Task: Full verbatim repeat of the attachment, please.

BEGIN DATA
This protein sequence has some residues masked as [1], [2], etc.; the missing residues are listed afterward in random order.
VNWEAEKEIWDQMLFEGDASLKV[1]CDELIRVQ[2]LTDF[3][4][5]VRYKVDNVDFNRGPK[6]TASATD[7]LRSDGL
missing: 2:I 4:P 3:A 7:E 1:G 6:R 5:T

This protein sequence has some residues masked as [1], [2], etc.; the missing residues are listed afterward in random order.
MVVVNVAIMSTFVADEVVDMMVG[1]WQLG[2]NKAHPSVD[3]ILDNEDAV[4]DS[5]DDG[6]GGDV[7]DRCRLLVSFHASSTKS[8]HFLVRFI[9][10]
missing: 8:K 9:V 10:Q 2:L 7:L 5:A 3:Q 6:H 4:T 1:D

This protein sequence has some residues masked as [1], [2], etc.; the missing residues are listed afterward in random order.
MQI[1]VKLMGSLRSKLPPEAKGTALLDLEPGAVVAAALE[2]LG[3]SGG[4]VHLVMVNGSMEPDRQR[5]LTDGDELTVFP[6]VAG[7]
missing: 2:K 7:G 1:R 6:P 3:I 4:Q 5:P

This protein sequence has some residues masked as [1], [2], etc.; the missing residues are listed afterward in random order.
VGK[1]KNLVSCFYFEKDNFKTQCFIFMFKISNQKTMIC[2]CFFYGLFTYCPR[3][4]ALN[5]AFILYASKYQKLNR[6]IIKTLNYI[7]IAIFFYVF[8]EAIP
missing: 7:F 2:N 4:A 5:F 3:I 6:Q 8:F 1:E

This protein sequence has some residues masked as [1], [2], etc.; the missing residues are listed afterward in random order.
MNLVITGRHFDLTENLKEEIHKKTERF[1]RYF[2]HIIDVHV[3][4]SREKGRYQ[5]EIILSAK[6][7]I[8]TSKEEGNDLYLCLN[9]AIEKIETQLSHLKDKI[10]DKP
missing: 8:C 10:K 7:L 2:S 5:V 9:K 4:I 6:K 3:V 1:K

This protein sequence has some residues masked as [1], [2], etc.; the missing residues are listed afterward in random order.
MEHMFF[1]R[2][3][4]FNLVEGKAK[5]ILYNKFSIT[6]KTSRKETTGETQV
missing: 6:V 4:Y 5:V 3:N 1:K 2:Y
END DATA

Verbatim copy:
This protein sequence has some residues masked as [1], [2], etc.; the missing residues are listed afterward in random order.
VNWEAEKEIWDQMLFEGDASLKV[1]CDELIRVQ[2]LTDF[3][4][5]VRYKVDNVDFNRGPK[6]TASATD[7]LRSDGL
missing: 2:I 4:P 3:A 7:E 1:G 6:R 5:T

This protein sequence has some residues masked as [1], [2], etc.; the missing residues are listed afterward in random order.
MVVVNVAIMSTFVADEVVDMMVG[1]WQLG[2]NKAHPSVD[3]ILDNEDAV[4]DS[5]DDG[6]GGDV[7]DRCRLLVSFHASSTKS[8]HFLVRFI[9][10]
missing: 8:K 9:V 10:Q 2:L 7:L 5:A 3:Q 6:H 4:T 1:D

This protein sequence has some residues masked as [1], [2], etc.; the missing residues are listed afterward in random order.
MQI[1]VKLMGSLRSKLPPEAKGTALLDLEPGAVVAAALE[2]LG[3]SGG[4]VHLVMVNGSMEPDRQR[5]LTDGDELTVFP[6]VAG[7]
missing: 2:K 7:G 1:R 6:P 3:I 4:Q 5:P

This protein sequence has some residues masked as [1], [2], etc.; the missing residues are listed afterward in random order.
VGK[1]KNLVSCFYFEKDNFKTQCFIFMFKISNQKTMIC[2]CFFYGLFTYCPR[3][4]ALN[5]AFILYASKYQKLNR[6]IIKTLNYI[7]IAIFFYVF[8]EAIP
missing: 7:F 2:N 4:A 5:F 3:I 6:Q 8:F 1:E

This protein sequence has some residues masked as [1], [2], etc.; the missing residues are listed afterward in random order.
MNLVITGRHFDLTENLKEEIHKKTERF[1]RYF[2]HIIDVHV[3][4]SREKGRYQ[5]EIILSAK[6][7]I[8]TSKEEGNDLYLCLN[9]AIEKIETQLSHLKDKI[10]DKP
missing: 8:C 10:K 7:L 2:S 5:V 9:K 4:I 6:K 3:V 1:K

This protein sequence has some residues masked as [1], [2], etc.; the missing residues are listed afterward in random order.
MEHMFF[1]R[2][3][4]FNLVEGKAK[5]ILYNKFSIT[6]KTSRKETTGETQV
missing: 6:V 4:Y 5:V 3:N 1:K 2:Y